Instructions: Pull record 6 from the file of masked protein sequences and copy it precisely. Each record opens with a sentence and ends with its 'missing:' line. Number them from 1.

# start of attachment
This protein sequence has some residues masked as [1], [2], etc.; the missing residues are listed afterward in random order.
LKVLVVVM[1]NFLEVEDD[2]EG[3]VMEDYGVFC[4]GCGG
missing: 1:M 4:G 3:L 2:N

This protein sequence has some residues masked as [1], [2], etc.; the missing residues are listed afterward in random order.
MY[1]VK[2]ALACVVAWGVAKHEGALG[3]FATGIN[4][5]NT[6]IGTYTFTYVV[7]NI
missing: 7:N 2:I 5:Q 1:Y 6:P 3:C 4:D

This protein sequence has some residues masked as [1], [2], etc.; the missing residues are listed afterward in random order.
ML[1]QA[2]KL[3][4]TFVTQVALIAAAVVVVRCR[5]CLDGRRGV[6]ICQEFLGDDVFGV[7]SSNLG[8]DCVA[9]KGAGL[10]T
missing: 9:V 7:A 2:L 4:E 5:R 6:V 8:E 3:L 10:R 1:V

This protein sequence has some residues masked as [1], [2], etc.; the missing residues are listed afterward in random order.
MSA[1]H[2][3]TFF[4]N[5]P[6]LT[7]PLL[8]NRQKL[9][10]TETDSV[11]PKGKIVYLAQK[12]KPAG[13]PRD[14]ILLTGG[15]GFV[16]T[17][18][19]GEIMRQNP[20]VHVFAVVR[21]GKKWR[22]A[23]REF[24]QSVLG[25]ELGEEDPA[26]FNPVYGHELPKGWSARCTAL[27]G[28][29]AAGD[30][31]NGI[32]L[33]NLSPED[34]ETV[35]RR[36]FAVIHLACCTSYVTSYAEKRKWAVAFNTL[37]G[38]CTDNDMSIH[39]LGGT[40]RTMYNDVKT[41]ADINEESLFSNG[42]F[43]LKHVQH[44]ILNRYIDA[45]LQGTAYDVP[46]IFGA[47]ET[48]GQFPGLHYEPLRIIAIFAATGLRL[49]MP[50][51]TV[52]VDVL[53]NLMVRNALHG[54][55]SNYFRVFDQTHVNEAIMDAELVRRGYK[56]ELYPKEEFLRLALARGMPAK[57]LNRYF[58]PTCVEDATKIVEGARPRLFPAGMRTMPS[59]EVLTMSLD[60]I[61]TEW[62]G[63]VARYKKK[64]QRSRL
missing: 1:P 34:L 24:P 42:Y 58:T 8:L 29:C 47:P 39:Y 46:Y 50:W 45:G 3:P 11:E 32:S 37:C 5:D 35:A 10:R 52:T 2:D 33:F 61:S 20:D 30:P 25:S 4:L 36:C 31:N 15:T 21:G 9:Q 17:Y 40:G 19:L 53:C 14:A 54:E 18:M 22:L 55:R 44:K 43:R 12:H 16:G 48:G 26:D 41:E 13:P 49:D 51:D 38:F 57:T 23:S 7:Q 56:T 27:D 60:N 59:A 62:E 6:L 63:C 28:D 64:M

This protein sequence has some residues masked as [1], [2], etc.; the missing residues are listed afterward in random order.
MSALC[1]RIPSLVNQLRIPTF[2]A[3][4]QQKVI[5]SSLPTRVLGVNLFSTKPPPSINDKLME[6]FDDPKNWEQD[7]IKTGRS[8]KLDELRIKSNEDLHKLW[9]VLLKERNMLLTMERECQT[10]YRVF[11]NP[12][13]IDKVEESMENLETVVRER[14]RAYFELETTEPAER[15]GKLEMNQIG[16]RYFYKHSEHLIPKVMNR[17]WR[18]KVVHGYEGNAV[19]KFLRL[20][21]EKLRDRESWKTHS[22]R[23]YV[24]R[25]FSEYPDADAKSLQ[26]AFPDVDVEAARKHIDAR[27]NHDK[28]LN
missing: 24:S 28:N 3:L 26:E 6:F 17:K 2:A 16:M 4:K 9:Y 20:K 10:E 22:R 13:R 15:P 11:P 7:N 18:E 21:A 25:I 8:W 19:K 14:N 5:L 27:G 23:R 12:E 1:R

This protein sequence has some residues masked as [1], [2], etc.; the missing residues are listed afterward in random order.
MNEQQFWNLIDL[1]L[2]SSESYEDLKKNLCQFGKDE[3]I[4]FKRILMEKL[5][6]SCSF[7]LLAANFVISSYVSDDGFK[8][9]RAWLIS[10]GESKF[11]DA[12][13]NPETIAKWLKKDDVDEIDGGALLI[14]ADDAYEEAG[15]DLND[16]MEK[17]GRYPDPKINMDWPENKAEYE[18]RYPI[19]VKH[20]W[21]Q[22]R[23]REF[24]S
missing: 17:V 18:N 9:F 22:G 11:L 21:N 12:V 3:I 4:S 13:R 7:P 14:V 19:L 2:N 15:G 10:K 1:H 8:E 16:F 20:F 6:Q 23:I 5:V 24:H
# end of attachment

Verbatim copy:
This protein sequence has some residues masked as [1], [2], etc.; the missing residues are listed afterward in random order.
MNEQQFWNLIDL[1]L[2]SSESYEDLKKNLCQFGKDE[3]I[4]FKRILMEKL[5][6]SCSF[7]LLAANFVISSYVSDDGFK[8][9]RAWLIS[10]GESKF[11]DA[12][13]NPETIAKWLKKDDVDEIDGGALLI[14]ADDAYEEAG[15]DLND[16]MEK[17]GRYPDPKINMDWPENKAEYE[18]RYPI[19]VKH[20]W[21]Q[22]R[23]REF[24]S
missing: 17:V 18:N 9:F 22:G 11:L 21:N 12:V 3:I 4:S 13:R 7:P 14:V 19:L 2:N 15:G 10:K 1:H 8:E 16:F 20:F 6:Q 23:I 5:V 24:H